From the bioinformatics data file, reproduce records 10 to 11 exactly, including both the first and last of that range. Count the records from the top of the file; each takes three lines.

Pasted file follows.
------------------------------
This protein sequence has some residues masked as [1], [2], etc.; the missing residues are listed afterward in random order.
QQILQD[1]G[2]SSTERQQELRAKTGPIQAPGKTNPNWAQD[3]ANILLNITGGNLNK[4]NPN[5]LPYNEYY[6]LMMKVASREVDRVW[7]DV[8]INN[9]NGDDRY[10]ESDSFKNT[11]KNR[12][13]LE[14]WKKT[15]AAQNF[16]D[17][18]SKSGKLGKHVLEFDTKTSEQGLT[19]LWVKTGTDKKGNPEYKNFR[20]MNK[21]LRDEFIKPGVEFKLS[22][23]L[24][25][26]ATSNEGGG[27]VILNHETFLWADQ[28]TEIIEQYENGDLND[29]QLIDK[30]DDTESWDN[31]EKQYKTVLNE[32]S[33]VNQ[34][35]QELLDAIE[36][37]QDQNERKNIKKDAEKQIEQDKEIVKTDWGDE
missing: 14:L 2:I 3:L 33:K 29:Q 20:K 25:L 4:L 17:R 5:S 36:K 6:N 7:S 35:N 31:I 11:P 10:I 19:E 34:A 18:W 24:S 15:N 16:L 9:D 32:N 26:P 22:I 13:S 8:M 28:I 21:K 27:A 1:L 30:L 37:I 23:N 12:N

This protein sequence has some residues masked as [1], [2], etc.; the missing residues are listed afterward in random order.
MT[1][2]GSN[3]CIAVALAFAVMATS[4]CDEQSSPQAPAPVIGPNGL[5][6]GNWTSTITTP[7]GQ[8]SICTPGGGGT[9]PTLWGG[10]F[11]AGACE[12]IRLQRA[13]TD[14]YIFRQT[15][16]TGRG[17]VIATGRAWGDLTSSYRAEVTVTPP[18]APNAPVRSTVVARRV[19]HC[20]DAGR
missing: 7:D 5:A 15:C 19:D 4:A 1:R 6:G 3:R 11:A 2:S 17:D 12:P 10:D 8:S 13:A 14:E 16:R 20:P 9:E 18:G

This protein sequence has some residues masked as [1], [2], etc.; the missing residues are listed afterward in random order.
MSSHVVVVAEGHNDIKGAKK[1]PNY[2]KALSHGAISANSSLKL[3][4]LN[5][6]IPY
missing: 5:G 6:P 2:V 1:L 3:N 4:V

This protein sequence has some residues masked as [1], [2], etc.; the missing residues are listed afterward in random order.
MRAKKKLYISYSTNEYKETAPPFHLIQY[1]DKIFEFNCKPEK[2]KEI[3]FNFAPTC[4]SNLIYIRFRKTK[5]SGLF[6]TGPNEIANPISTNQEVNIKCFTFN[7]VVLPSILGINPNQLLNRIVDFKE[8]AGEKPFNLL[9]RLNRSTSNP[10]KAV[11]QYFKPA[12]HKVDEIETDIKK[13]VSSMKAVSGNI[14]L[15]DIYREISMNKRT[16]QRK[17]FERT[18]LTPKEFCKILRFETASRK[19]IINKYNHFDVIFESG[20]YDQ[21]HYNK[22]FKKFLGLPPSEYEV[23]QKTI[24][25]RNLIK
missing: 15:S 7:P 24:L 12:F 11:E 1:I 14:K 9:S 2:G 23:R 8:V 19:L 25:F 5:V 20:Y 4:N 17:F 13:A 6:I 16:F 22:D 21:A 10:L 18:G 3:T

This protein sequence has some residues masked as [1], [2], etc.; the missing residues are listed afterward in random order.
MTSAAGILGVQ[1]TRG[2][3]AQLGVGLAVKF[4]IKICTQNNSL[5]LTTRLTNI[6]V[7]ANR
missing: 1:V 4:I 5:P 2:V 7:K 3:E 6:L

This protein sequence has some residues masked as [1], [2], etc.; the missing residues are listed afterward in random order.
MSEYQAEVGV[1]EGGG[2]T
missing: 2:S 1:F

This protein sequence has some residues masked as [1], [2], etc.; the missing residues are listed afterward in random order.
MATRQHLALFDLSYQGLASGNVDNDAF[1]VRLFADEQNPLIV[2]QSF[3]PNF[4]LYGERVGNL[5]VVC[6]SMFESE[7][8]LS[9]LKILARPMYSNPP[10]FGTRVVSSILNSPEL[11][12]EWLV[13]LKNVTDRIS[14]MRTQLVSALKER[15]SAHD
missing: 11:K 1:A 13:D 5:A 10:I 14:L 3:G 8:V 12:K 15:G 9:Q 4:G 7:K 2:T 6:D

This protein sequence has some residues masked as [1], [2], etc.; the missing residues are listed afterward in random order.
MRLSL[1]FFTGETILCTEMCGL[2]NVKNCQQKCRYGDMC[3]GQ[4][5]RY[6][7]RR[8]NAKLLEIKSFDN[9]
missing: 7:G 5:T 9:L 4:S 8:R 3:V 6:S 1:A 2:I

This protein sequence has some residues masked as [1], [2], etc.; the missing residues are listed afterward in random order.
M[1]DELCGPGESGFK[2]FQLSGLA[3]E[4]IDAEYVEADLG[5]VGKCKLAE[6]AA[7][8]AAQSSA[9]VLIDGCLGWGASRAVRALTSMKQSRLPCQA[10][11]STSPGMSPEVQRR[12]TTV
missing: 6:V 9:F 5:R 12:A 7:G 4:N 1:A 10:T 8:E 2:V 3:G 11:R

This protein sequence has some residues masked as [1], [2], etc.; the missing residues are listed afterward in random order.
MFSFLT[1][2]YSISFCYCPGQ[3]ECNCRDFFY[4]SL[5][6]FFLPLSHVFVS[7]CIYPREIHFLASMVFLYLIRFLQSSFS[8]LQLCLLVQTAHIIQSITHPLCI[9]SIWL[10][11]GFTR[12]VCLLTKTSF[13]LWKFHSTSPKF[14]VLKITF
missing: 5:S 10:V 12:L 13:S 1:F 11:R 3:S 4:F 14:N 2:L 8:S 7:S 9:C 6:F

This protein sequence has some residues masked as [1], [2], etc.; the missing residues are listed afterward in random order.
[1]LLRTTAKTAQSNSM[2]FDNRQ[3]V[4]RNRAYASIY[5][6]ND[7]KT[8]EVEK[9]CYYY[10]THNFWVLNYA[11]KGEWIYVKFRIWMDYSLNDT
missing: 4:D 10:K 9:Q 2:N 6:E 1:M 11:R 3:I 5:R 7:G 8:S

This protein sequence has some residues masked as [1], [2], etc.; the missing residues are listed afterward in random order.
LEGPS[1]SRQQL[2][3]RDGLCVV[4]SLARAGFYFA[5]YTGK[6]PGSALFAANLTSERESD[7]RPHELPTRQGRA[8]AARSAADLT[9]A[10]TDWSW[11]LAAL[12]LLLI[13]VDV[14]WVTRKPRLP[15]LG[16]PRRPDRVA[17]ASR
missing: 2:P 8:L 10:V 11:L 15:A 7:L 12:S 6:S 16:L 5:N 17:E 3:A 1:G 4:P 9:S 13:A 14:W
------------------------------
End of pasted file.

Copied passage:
This protein sequence has some residues masked as [1], [2], etc.; the missing residues are listed afterward in random order.
MFSFLT[1][2]YSISFCYCPGQ[3]ECNCRDFFY[4]SL[5][6]FFLPLSHVFVS[7]CIYPREIHFLASMVFLYLIRFLQSSFS[8]LQLCLLVQTAHIIQSITHPLCI[9]SIWL[10][11]GFTR[12]VCLLTKTSF[13]LWKFHSTSPKF[14]VLKITF
missing: 5:S 10:V 12:L 13:S 1:F 11:R 3:S 4:F 14:N 2:L 8:S 7:S 9:C 6:F

This protein sequence has some residues masked as [1], [2], etc.; the missing residues are listed afterward in random order.
[1]LLRTTAKTAQSNSM[2]FDNRQ[3]V[4]RNRAYASIY[5][6]ND[7]KT[8]EVEK[9]CYYY[10]THNFWVLNYA[11]KGEWIYVKFRIWMDYSLNDT
missing: 4:D 10:K 9:Q 2:N 6:E 1:M 11:R 3:I 5:R 7:G 8:S